THE needs of ‘Looked After Children’ aren’t as simple as focusing on festive gifts, writes Jonathan Wood
So, you’re standing in yet another endless queue carrying too many shopping bags printed with Santa, holly, choirboys and reindeers. The bags are full up with what you hope will be the heart’s desires of friends and family. You may even be filled up yourself – with warm feelings about this season of goodwill of course, but maybe also with a small sense of your own generosity and thoughtfulness. Still the queue is long, and as you wait the odd doubt creeps in about those gifts you’re buying.
You remember that last year your wife was less than enthusiastic about that CD of Led Zeppelin’s re-mastered hits. After all, she hadn’t really wanted it the year before either. And what about the way your children have been pleading for an X-Box or an iPhone 6. All you’ve been thinking is that a budget of £30 is three times more generous than anything you got as a child. Giving is fraught.
But how much more fraught for those children we see at Place2Be? For example, over the year a number of “Looked After Children” (i.e. those that are placed in foster care, placed with other family members or in residential care) are referred to us for one to one counselling in schools to help understand the issues they are facing and find ways to cope.
Ben – an eight year old boy we supported at Place2Be – was originally from a chaotic and neglectful home and already had four placements with different foster families. This latest was with warm loving foster parents, who already had two children a little older than him. His teachers knew his situation and they had thought about the Christmas celebrations carefully, involving Ben fully in school activities, and helping him to make cards and presents for his new family.
To everyone’s dismay, including Ben’s, this focus on his forthcoming Christmas turned into a disaster. Inexplicably, he kicked out – destroying his presents and cards and those of other children. His teachers could not have anticipated that celebrating Christmas might actually evoke all those experiences of awful or non-existent Christmases he had already suffered.
Place2Be’s role was to work with Ben and his teachers to help them repair this damage, and make sense of his behaviour in terms of Ben’s previous experience. Training in areas around emotional literacy, and its complexity would seem to be an essential for teachers.
A report published last month for the Scottish government, The Mental Health and Wellbeing among Adolescents in Scotland, found that the number of 15-year-old girls in Scotland experiencing emotional and mental health problems has increased.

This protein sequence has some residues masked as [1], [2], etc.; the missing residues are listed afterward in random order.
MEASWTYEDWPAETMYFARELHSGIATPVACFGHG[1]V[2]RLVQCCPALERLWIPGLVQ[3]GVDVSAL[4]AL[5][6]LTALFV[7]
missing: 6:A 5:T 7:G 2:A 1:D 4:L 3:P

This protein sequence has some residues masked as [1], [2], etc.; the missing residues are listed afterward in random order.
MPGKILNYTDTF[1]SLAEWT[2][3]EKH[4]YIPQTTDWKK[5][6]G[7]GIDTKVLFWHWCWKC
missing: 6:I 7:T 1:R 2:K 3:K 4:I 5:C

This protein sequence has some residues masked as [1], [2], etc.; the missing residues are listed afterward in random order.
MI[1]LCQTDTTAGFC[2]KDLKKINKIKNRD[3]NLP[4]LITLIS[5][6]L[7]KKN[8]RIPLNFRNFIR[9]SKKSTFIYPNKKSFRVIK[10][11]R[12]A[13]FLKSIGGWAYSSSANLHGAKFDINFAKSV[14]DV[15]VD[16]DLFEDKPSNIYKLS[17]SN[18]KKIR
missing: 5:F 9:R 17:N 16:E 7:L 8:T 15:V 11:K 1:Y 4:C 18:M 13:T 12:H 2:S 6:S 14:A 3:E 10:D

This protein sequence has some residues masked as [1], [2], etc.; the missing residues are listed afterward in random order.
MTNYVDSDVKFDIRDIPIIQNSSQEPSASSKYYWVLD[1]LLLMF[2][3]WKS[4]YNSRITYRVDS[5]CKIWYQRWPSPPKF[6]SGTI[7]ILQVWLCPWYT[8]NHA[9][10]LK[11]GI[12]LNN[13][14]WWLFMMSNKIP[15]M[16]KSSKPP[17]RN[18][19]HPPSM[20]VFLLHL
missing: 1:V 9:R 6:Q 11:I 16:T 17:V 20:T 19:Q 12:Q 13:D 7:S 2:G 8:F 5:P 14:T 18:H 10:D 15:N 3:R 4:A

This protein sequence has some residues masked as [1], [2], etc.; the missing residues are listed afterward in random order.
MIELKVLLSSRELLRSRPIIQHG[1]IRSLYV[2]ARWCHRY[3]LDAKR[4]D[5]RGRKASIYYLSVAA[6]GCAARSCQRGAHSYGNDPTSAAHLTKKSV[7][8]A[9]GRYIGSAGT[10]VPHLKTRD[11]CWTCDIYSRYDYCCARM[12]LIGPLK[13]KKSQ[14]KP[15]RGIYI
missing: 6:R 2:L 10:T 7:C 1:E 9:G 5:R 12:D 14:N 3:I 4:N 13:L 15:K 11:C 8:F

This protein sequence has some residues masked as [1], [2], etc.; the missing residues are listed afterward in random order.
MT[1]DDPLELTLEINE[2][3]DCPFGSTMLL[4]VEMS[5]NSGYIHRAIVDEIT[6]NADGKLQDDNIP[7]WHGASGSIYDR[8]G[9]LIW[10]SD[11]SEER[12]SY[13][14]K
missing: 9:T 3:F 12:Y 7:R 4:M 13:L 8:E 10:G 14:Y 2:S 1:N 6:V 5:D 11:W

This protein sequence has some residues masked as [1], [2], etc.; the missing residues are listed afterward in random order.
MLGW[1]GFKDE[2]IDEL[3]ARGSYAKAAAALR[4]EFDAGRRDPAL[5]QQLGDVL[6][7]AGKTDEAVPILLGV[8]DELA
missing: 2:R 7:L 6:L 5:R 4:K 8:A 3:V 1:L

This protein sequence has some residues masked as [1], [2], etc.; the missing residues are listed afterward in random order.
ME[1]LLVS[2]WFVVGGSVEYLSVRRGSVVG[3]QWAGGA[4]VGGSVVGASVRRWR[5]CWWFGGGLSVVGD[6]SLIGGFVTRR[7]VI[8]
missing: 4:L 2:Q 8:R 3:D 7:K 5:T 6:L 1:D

With concern growing amongst teachers of the poor mental health of their pupils and an increasing recognition of the importance of children’s mental health alongside physical wellbeing, we must equip our teachers with the skills to understand and support children’s emotional issues, and support teachers’ own emotional wellbeing.
For instance, Place2Be’s training for teachers helps them to develop skills to support children’s emotional wellbeing, improve classroom management, reduce disruption, improve engagement in learning and, as a result, improve the overall effectiveness of their teaching – which in turn will allow more pupils to reach their potential both academically and socially and have a positive impact on their future wellbeing.
So my top tip for Christmas? Remind everyone around you that this is not a festival of consumerism. (Easier said than done, I know.)
I believe that Christmas should be all about building and valuing relationships. But we’re not always clear how to build relationships with children, particularly those who have more complex emotional needs; we need help and guidance to do this.
Perhaps Ben, our “looked after” child is telling us something about that as he kicks off. “This is not the right thing,” he’s saying. “We need to find another way to build relationships between us.”
Once teachers are armed with the knowledge to understand this behaviour, they can respond appropriately and find those other ways to build relationships. It is perhaps this fact that is a small example of light in the winter darkness.
• Jonathan Wood, national manager for Scotland, Place2Be